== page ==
FXTM Analysis - What to watch in the week ahead?
FXTM Chief Market Strategist Hussein Sayed provides market updates as we roll into the second week of 2017.
Major US indices hitting new all-time highs at the end first trading week of 2017, with the dollar touching a 14-year high and Chinese currency erasing two months of losses. In fact, it was a very decent week especially when compared to first trading week of 2016 when worries about China’s growth slammed markets with S&P 500 posting losses of six per cent with China’s Shanghai Composite falling 10 per cent and oil sinking 11 per cent to mark one of the worst ever first week of trading.
It is likely there will be interesting market moves in the week ahead as US earning season kicks off, US President-elect Donald Trump holds his first news conference on Wednesday, and many Fed officials are scheduled to speak.
Investors who pushed the Dow Jones Industrial Average nine per cent since Trump was elected are very keen to know more details about his foreign policy and trade plans, tax reforms, and infrastructure spending. Although the positive aspect has been almost fully priced in, his speech might still create some noise in financial markets, especially when it comes to the future of US relations with the China, Mexico and Russia.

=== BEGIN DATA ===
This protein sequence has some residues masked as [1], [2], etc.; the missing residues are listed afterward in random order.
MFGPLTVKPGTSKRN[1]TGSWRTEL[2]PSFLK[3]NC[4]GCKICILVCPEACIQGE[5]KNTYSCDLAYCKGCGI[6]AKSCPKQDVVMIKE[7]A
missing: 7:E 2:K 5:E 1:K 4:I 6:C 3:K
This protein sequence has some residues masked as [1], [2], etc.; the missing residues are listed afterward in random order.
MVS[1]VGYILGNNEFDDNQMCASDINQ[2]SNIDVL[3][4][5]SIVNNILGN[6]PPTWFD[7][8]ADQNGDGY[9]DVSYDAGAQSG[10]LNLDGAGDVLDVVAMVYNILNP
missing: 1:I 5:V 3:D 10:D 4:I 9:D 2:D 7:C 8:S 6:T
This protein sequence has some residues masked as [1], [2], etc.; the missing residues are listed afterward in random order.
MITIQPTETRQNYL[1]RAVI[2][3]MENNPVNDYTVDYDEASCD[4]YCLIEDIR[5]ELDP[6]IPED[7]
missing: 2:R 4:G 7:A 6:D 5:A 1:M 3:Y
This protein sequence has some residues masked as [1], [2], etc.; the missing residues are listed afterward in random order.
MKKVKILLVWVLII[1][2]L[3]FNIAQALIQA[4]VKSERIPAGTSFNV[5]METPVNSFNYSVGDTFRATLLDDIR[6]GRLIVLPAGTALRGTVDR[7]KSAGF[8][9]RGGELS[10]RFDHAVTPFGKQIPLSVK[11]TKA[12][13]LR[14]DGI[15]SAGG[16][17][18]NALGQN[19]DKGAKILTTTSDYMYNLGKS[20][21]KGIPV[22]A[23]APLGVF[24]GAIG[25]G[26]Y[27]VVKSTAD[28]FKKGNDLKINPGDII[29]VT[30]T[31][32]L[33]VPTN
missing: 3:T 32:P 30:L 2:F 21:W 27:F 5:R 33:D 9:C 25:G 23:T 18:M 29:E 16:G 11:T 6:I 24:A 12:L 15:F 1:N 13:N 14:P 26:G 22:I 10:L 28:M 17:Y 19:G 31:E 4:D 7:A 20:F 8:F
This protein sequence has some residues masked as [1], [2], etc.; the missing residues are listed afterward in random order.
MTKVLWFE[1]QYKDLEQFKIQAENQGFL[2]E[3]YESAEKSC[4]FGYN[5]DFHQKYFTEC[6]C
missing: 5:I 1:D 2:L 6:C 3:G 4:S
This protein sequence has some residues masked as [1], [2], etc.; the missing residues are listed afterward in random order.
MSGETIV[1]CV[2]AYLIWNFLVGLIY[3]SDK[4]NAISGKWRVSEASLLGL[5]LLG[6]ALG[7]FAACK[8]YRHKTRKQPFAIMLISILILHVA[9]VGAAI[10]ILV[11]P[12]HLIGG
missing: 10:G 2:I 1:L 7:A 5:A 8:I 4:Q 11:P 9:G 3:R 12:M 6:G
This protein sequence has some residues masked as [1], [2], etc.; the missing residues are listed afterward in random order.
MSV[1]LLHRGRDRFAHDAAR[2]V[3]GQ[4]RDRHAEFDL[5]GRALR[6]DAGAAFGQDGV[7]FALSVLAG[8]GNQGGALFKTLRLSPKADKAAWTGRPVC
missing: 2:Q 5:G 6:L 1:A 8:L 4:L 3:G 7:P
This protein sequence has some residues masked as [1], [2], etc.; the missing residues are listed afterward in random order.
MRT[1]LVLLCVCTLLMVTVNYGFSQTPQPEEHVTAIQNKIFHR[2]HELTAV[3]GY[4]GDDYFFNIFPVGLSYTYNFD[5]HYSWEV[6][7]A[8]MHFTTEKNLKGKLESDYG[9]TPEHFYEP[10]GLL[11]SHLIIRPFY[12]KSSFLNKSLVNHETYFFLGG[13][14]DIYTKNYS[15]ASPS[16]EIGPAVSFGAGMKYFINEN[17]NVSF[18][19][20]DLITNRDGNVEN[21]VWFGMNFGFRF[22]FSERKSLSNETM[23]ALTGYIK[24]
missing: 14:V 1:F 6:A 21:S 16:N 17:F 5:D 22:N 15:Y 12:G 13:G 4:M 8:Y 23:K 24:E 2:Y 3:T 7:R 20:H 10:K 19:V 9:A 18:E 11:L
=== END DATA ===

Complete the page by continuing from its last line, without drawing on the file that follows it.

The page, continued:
Investors are going to shift back to fundamentals the week ahead with the financial sector which contributed the most in the latest rally is due to report fourth quarter results. JP Morgan, Wells Fargo and Bank of America all report earnings on Friday, and requires to outperform expectations to keep the rally alive, but given that the bar is already high with earnings expected to be up 15.7 per cent for the financial sector it is going to be tough to beat expectations with high margins.
The financial sector and the US dollar will also be guided by the busy scheduled speeches from Fed officials, including Chair Janet Yellen and four other voting members of the FOMC. It will be interesting to see their reactions on Friday’s jobs report were wage growth accelerated at fastest pace since 2009, and whether this suggests higher inflation in the foreseeable future. However, we do not expect broad changes from December’s views, especially which Trump’s fiscal plans remain vague for the time being.
On the US data front, we have to wait until Friday for market moving indicators. December’s retail sales will show whether the surprising wage growth increase translated into more consumer spending. Markets expect a 0.7 per cent increase from 0.1 per cent in November. However, it requires a number above one per cent to provide another push higher for the US dollar, but given the disappointing holiday sales from some US department stores, we’re unlikely to see a very positive report.